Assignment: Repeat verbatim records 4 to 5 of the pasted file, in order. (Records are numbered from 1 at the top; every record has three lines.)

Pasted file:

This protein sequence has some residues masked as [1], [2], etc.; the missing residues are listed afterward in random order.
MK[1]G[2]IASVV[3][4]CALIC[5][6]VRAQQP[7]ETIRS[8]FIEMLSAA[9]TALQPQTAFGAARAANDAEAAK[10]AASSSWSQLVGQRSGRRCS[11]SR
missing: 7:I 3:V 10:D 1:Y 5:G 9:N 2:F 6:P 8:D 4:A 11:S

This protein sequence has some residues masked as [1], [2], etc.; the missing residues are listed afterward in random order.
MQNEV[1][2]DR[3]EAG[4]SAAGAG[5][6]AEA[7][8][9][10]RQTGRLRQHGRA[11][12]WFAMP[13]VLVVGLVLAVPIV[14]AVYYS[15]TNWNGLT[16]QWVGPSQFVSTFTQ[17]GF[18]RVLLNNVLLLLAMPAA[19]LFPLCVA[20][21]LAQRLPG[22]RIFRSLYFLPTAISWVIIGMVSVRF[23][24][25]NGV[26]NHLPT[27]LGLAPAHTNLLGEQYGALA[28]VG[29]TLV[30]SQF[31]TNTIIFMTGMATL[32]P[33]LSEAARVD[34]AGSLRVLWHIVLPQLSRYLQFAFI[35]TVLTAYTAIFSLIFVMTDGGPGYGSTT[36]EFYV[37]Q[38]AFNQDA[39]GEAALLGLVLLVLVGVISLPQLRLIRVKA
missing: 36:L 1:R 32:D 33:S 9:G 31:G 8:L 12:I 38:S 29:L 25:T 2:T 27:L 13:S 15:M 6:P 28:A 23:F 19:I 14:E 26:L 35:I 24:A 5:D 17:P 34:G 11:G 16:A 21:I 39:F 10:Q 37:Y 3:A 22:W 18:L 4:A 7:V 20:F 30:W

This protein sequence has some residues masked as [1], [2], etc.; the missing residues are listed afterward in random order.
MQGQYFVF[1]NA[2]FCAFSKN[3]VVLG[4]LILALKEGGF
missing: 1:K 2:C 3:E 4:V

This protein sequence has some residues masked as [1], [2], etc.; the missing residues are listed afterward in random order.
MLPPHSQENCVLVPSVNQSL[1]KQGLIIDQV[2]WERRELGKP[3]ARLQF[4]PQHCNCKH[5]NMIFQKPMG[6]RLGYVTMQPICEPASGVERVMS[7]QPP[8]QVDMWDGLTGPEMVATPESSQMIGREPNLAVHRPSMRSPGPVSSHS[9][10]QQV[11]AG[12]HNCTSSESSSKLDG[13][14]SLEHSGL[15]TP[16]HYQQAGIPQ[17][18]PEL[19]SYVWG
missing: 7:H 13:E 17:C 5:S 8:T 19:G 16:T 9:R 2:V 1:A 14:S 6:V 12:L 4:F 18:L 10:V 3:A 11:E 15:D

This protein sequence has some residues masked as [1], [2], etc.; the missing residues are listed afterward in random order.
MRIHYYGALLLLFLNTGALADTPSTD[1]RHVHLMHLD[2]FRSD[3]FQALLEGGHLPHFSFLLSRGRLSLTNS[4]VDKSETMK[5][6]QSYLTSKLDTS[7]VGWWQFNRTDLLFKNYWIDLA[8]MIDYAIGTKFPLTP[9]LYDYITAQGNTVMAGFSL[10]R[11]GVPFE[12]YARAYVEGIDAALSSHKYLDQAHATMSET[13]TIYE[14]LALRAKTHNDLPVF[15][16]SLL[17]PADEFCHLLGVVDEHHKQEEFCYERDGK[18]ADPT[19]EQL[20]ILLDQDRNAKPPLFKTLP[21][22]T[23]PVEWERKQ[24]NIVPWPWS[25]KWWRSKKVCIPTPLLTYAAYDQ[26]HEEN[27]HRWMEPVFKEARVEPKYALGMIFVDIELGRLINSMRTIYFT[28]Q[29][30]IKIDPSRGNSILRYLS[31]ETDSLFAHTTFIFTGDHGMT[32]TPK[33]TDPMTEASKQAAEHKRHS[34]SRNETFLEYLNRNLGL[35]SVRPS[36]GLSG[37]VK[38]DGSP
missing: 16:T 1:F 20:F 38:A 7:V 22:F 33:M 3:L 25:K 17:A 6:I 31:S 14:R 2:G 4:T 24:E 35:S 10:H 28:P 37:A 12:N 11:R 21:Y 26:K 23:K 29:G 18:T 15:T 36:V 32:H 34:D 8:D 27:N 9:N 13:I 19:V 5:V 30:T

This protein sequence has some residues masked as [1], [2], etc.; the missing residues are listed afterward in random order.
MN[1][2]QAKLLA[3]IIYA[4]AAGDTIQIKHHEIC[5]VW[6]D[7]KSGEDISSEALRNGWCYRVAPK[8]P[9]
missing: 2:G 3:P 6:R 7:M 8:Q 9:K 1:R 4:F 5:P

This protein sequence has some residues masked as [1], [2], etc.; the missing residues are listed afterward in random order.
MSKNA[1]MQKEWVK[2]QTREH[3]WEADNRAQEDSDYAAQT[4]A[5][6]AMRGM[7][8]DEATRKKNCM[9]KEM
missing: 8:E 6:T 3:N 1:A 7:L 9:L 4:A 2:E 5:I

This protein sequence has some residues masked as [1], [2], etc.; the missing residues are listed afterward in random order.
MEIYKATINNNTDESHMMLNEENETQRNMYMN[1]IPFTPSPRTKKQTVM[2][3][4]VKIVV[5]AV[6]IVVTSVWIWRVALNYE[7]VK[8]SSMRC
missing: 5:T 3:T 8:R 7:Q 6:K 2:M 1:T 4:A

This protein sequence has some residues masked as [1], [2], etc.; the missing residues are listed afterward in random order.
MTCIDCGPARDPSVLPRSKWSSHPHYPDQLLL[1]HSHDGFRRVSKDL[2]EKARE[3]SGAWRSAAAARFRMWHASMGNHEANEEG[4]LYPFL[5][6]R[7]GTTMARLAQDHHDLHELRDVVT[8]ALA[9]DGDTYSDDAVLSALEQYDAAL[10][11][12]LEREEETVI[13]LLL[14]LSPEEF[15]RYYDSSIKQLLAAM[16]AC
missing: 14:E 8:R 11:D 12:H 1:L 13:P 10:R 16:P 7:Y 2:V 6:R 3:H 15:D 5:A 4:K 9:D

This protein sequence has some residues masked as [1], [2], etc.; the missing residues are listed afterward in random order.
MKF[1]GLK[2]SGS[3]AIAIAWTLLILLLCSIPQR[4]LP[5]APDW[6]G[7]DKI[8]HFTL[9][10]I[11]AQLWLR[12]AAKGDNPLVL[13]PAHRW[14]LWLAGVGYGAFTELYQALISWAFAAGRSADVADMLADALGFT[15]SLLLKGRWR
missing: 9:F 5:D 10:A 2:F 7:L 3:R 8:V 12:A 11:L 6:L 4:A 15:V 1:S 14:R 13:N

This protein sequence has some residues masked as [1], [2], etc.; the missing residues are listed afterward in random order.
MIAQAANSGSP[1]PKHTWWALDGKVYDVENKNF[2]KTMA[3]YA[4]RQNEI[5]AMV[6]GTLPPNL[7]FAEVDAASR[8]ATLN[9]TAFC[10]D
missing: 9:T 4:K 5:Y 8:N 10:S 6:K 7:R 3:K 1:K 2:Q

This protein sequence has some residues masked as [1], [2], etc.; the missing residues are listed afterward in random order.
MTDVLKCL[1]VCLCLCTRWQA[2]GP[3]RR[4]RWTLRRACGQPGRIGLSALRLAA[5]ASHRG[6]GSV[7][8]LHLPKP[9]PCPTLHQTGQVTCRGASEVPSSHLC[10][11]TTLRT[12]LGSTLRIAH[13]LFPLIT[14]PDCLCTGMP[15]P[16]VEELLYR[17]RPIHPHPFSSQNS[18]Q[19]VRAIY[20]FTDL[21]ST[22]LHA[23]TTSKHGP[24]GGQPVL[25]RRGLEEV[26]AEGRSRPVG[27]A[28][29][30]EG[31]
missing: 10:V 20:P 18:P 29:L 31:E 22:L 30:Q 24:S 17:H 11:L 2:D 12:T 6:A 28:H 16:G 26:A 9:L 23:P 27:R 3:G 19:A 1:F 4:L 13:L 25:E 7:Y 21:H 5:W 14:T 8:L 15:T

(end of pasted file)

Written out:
This protein sequence has some residues masked as [1], [2], etc.; the missing residues are listed afterward in random order.
MLPPHSQENCVLVPSVNQSL[1]KQGLIIDQV[2]WERRELGKP[3]ARLQF[4]PQHCNCKH[5]NMIFQKPMG[6]RLGYVTMQPICEPASGVERVMS[7]QPP[8]QVDMWDGLTGPEMVATPESSQMIGREPNLAVHRPSMRSPGPVSSHS[9][10]QQV[11]AG[12]HNCTSSESSSKLDG[13][14]SLEHSGL[15]TP[16]HYQQAGIPQ[17][18]PEL[19]SYVWG
missing: 7:H 13:E 17:C 5:S 8:T 19:G 16:T 9:R 2:V 1:A 14:S 6:V 12:L 4:F 18:L 10:V 3:A 11:E 15:D

This protein sequence has some residues masked as [1], [2], etc.; the missing residues are listed afterward in random order.
MRIHYYGALLLLFLNTGALADTPSTD[1]RHVHLMHLD[2]FRSD[3]FQALLEGGHLPHFSFLLSRGRLSLTNS[4]VDKSETMK[5][6]QSYLTSKLDTS[7]VGWWQFNRTDLLFKNYWIDLA[8]MIDYAIGTKFPLTP[9]LYDYITAQGNTVMAGFSL[10]R[11]GVPFE[12]YARAYVEGIDAALSSHKYLDQAHATMSET[13]TIYE[14]LALRAKTHNDLPVF[15][16]SLL[17]PADEFCHLLGVVDEHHKQEEFCYERDGK[18]ADPT[19]EQL[20]ILLDQDRNAKPPLFKTLP[21][22]T[23]PVEWERKQ[24]NIVPWPWS[25]KWWRSKKVCIPTPLLTYAAYDQ[26]HEEN[27]HRWMEPVFKEARVEPKYALGMIFVDIELGRLINSMRTIYFT[28]Q[29][30]IKIDPSRGNSILRYLS[31]ETDSLFAHTTFIFTGDHGMT[32]TPK[33]TDPMTEASKQAAEHKRHS[34]SRNETFLEYLNRNLGL[35]SVRPS[36]GLSG[37]VK[38]DGSP
missing: 16:T 1:F 20:F 38:A 7:V 22:F 33:M 3:L 25:K 17:A 6:I 31:S 14:R 2:G 4:T 24:E 35:S 10:H 28:P 37:A 12:N 11:R 21:Y 26:K 23:K 29:G 18:T 15:T 36:V 32:H 34:D 8:D 27:N 9:N 13:I 19:V 5:V 30:T